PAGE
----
EL Support Lesson

Main Topic

It's time to dig into some nonfiction books! In this lesson, students will practise identifying the main topic of nonfiction texts. This lesson can be used alone or with the How to Find the Main Idea lesson plan.
This lesson can be used as a pre-lesson for theHow to Find the Main IdeaLesson plan.
GradeSubjectView aligned standards
This lesson can be used as a pre-lesson for theHow to Find the Main IdeaLesson plan.

Students will be able to identify the main topic of nonfiction texts.


Students will be able to explain the main topic of a text at a sentence level using sentence frames and partner support.

(5 minutes)
Teach Background Knowledge TemplateWrite Student-Facing Language Objectives ReferenceVocabulary Cards: Main TopicGlossary: Main Topic
  • Hold up a nonfiction book.
  • Ask the students to look closely at the cover of the book.
  • Have students turn and talk to a partner about what they think the book might be about.
(5 minutes)
  • Hand out the vocabulary cards to students. Have them locate the words you mention as you introduce the vocabulary.
  • Tell students that the main title of a book tells what the book will be about, or the book's Topic.
  • Explain that NonfictionBooks, or books about real life, have main topics.
  • Share that FictionBooks are made-up. They may be about certain people, places, or events, but they don't always have main topics like nonfiction books do.
  • Tell students that we can SortBooks in many ways: by nonfiction and fiction books, picture books and chapter books, books about similar topics, etc. Tell students that sorting books means putting books into groups based on how they are similar, or the same.
(10 minutes)
  • Tell students that you can learn about the main topic of a book by looking at the cover, the pictures, and reading the text.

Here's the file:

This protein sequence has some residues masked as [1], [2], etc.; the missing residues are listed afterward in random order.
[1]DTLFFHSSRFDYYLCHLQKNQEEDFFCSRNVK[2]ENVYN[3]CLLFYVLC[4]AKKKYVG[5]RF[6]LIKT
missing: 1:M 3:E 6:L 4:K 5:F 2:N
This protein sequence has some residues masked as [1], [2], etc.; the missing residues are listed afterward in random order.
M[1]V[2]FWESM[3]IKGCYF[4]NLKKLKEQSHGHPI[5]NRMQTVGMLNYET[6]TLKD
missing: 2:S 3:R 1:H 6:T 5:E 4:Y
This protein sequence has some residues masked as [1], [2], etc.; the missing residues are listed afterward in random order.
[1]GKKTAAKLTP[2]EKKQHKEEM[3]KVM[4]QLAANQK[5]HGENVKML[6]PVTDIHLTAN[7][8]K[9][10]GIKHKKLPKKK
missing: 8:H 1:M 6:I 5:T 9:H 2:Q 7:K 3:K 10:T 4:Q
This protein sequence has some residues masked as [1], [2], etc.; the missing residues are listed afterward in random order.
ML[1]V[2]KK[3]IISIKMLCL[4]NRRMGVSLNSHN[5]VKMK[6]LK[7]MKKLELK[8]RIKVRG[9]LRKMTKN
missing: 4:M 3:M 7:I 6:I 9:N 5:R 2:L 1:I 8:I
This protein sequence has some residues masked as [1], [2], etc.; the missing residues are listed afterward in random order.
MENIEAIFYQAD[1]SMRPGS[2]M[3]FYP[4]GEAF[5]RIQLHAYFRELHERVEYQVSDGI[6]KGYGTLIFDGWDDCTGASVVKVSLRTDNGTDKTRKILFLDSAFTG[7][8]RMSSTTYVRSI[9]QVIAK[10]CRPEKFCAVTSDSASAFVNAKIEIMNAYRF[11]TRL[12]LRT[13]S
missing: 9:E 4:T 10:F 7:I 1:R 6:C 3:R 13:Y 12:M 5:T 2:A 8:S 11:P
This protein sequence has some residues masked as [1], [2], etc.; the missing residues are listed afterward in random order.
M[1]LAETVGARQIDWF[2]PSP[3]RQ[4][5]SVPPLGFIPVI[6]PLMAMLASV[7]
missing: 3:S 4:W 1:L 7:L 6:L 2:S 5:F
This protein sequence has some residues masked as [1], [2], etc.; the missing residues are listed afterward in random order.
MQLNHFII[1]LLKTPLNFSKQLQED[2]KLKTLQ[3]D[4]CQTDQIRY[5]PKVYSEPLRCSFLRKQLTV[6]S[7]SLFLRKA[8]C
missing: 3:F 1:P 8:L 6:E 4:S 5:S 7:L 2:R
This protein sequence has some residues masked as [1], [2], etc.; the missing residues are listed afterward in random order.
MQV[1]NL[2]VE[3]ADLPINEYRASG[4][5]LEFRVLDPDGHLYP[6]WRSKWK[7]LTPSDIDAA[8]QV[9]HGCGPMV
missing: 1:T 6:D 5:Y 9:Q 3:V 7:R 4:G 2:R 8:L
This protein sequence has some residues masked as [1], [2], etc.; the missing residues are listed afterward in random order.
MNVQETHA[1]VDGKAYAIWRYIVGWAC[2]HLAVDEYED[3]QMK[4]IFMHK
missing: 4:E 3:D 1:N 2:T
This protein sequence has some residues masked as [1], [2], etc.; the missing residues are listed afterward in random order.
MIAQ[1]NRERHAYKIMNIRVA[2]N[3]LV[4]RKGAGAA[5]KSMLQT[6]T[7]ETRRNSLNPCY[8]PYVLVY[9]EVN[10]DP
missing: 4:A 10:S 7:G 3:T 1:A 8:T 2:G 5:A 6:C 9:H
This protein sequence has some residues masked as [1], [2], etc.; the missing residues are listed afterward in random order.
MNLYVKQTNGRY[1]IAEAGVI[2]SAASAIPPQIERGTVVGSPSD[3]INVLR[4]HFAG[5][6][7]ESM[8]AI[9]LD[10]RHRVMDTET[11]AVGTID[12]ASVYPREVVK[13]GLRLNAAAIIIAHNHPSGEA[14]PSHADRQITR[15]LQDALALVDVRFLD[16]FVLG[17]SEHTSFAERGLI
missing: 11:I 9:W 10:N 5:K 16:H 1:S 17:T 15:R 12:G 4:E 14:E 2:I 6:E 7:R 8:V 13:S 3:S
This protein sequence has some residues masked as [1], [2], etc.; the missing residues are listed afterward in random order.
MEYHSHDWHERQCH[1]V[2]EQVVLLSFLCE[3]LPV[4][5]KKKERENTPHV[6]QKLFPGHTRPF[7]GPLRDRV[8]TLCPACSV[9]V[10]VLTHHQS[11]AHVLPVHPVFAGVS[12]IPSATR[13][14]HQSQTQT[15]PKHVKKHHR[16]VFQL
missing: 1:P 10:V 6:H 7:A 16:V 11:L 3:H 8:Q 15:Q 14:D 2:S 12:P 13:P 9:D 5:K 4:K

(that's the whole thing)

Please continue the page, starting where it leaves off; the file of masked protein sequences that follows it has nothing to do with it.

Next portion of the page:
• Go back to the book you presented in the introduction. Write the following sentence frame on the board: "The main topic of this book is ____."
  • Explain the main topic of the book using the sentence frame. Then write the sentence on a sticky note and attach it to the book.
  • Tell students that they will work in partners to determine the main topics in nonfiction books. They can use information from the covers, pictures, and texts when figuring out the main topic.
  • On each book, students should attach a sticky note with the completed sentence frame: "The main topic of this book is ____."
(10 minutes)
  • After figuring out the main topic of several books, have partners join together with another pair. Working as a team, have students figure out a way to sort their books. For example, books about animals and books not about animals.
  • As they think about how to sort, have students use complete sentences to explain what their books are about and how they might be similar/different.


  • Have students work in a teacher-led small group.
  • Have students use their home language to identify the main topic.


  • Have students read the texts when determining main topics.
  • Challenge students to write a paragraph describing how they sorted their books.
(2 minutes)
  • Ask students to answer the following questions using the provided sentence stems:
    • What was one of the main topics of a book you looked at?
      • "The main topic was ____."
    • How did your group sort the books?
      • "We sorted the books by ____."
(3 minutes)
  • Call on pairs to volunteer to share how they sorted their books.

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